A Crucial Week For UH Football
With just 17 days until kickoff for UH football, this week at Pearl Harbor should tell the story on a number of position battles. Not only starting spots, but places in the rotation are up for grabs, as well as a chance to play on special teams.
A couple of players to watch are DE Beau Yap, whose solid technique and high motor will earn him serious playing time, and freshman corner Ne’Quan Phillips, who has displayed a pleasing combination of athleticism and aggression in the early going.
As usual, the defense seems ahead of the offense at this time of year, and it is expected that starting QB Sean Schroeder, a Duke transfer, will become more comfortable weekly. Two constants at practices have been a fiercely upgraded tempo and unremitting loud music. This week’s practices at Pearl Harbor are closed to the public.
* There’s a phenomenon in the Olympic Games that has always been present but is particularly noticeable in London 2012. The expectations going into the games can make an outstanding performance seem ordinary or even sub-par. The look on U.S. swimmer Ryan Lochte’s face after coming second to Michael Phelps in the 200 I.M. said it all. Here’s a case where a silver medal behind the greatest swimmer of all time appeared to be disappointing, and it was partially fueled by Lochte’s own pre-Olympic comments that this was his time, his stage, his turn in the spotlight. His own expectations, as well as those of the swim community, were unmet, and so a man who wins five medals in London and 11 for his career leaves London with a feeling of disappointment shared by many of his supporters.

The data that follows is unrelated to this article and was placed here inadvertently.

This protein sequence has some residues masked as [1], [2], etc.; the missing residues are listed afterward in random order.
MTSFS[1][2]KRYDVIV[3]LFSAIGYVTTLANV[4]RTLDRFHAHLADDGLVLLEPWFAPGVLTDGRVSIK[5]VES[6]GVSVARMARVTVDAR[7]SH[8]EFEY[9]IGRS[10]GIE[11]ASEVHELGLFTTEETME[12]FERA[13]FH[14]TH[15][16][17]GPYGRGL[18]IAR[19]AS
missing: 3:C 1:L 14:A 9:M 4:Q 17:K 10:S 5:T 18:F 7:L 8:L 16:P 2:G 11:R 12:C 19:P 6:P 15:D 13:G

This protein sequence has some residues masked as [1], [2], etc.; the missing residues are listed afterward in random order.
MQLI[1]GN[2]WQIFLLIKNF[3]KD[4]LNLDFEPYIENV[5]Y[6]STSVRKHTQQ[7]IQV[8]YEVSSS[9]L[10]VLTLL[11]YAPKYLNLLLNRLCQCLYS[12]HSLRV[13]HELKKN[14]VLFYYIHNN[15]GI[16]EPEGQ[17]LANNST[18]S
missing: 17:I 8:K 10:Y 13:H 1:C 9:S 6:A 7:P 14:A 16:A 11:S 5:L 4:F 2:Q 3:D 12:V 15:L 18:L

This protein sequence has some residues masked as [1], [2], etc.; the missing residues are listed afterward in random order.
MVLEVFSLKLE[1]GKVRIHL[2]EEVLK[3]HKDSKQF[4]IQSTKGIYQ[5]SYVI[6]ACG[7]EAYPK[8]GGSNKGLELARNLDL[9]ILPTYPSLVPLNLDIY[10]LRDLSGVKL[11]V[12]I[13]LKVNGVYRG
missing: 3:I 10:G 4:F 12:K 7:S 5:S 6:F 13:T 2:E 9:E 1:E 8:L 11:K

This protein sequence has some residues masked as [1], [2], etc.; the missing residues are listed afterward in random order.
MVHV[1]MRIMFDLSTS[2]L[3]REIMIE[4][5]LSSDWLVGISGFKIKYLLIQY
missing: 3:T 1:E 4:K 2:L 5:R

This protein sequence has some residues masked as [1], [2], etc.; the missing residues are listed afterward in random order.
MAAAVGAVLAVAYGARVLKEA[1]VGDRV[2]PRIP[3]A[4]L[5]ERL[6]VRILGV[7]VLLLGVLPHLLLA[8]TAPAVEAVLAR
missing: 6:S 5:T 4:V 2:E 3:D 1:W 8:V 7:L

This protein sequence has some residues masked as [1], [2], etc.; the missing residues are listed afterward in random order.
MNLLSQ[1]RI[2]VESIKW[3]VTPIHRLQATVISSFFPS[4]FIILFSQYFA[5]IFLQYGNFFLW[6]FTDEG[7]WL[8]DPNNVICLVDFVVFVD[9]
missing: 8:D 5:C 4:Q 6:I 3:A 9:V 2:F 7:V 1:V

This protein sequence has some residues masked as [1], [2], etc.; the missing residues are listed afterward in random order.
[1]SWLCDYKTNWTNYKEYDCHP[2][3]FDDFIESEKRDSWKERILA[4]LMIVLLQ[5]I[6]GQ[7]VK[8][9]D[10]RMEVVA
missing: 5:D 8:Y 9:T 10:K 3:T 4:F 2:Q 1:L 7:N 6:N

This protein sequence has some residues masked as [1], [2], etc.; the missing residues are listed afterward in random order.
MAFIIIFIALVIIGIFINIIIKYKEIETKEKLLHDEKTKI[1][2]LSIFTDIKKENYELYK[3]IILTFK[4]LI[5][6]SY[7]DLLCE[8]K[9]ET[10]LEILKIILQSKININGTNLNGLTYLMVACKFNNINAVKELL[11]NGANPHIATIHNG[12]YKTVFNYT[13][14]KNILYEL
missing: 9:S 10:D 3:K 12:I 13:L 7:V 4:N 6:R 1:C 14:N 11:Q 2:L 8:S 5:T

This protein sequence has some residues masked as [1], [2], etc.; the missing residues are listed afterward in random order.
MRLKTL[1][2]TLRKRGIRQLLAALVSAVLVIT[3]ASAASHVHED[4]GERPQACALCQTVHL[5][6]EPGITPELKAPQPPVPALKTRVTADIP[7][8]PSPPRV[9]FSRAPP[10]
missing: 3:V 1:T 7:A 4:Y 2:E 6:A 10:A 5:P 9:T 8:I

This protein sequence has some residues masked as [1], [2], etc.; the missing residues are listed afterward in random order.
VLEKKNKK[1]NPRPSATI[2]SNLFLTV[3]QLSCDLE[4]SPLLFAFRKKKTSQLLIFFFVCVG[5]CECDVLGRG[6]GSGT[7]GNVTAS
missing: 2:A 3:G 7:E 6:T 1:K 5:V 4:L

Likewise, gymnast Jordyn Wieber wins team gold but fails to make the all-round final and does not make the podium in an individual event. Because she was the golden girl coming in, and also because of riveting performances resulting in individual gold for teammates Gabby Douglas and Aly Raisman, Wieber’s posture and body language spoke of heartbreak and disappointment even while wearing a gold medal. Unfair, of course, but the result of the crushing weight of huge expectations.
Contrast that with Hawaii wrestler Clarissa Chun sprinting around the mat draped with an American flag after vanquishing a longtime rival on the way to the Olympic bronze.
Chun’s sport is not a high-profile, made-for-TV spectacle. The only expectations were her own, and she was able to experience the joy of competition and a significant achievement.
It’s far easier to enter the Olympics without the pressure of an anxious nation awaiting every nuanced second of performance where there is no reprieve from a small error or an off day.